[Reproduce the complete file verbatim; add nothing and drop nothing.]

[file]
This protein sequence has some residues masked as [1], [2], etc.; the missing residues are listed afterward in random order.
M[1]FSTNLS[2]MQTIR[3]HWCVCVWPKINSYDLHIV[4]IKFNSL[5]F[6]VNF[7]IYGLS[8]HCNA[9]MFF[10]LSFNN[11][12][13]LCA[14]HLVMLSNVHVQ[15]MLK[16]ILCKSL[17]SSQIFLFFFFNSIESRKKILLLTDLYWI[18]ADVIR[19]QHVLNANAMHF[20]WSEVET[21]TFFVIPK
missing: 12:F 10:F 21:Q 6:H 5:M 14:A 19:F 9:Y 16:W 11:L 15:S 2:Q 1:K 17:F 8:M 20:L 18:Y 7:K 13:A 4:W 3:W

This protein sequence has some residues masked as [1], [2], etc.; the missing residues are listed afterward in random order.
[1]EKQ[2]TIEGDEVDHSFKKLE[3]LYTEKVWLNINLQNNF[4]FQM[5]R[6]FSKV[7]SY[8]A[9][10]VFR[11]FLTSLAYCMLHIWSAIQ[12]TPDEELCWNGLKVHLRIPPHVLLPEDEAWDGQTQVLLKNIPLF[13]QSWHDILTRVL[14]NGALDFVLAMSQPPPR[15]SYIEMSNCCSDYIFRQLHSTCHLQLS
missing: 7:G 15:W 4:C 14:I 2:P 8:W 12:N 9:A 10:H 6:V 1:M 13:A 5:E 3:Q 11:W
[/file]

This protein sequence has some residues masked as [1], [2], etc.; the missing residues are listed afterward in random order.
M[1]FSTNLS[2]MQTIR[3]HWCVCVWPKINSYDLHIV[4]IKFNSL[5]F[6]VNF[7]IYGLS[8]HCNA[9]MFF[10]LSFNN[11][12][13]LCA[14]HLVMLSNVHVQ[15]MLK[16]ILCKSL[17]SSQIFLFFFFNSIESRKKILLLTDLYWI[18]ADVIR[19]QHVLNANAMHF[20]WSEVET[21]TFFVIPK
missing: 12:F 10:F 21:Q 6:H 5:M 14:A 19:F 9:Y 16:W 11:L 15:S 2:Q 1:K 17:F 8:M 20:L 18:Y 7:K 13:A 4:W 3:W

This protein sequence has some residues masked as [1], [2], etc.; the missing residues are listed afterward in random order.
[1]EKQ[2]TIEGDEVDHSFKKLE[3]LYTEKVWLNINLQNNF[4]FQM[5]R[6]FSKV[7]SY[8]A[9][10]VFR[11]FLTSLAYCMLHIWSAIQ[12]TPDEELCWNGLKVHLRIPPHVLLPEDEAWDGQTQVLLKNIPLF[13]QSWHDILTRVL[14]NGALDFVLAMSQPPPR[15]SYIEMSNCCSDYIFRQLHSTCHLQLS
missing: 7:G 15:W 4:C 14:I 2:P 8:W 12:N 9:A 10:H 6:V 1:M 13:A 5:E 3:Q 11:W